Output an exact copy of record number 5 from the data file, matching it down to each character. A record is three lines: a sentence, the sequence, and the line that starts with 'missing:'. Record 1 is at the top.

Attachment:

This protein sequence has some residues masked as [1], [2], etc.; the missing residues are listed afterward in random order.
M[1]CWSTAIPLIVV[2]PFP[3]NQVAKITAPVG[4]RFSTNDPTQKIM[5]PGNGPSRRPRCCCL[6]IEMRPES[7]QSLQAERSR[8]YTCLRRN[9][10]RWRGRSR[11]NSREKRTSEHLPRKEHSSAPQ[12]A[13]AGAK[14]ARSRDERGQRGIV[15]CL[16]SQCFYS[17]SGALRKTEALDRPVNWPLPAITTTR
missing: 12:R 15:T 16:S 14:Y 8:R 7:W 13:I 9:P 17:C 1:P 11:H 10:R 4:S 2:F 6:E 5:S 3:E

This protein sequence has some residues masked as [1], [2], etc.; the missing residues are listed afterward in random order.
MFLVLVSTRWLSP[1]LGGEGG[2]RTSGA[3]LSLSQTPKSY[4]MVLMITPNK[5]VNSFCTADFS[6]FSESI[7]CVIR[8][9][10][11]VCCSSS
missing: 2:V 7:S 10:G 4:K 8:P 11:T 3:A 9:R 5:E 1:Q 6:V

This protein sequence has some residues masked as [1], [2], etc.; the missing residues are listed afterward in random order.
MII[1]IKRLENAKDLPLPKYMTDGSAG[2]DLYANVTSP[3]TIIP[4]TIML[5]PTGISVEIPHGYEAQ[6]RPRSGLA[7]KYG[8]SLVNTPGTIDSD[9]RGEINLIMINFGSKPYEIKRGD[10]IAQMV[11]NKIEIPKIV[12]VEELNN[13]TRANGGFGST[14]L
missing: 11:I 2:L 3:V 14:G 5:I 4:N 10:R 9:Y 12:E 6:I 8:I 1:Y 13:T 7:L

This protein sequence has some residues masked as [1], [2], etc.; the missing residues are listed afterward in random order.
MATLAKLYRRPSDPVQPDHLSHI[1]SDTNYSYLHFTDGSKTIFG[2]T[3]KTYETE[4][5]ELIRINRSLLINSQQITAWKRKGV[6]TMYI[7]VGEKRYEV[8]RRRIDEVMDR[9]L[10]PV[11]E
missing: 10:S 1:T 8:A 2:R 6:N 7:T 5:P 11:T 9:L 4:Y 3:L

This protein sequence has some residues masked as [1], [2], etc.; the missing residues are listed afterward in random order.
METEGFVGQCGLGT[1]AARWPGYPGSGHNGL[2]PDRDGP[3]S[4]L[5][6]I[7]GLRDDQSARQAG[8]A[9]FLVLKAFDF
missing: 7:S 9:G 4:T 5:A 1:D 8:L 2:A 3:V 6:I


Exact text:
This protein sequence has some residues masked as [1], [2], etc.; the missing residues are listed afterward in random order.
METEGFVGQCGLGT[1]AARWPGYPGSGHNGL[2]PDRDGP[3]S[4]L[5][6]I[7]GLRDDQSARQAG[8]A[9]FLVLKAFDF
missing: 7:S 9:G 4:T 5:A 1:D 8:L 2:A 3:V 6:I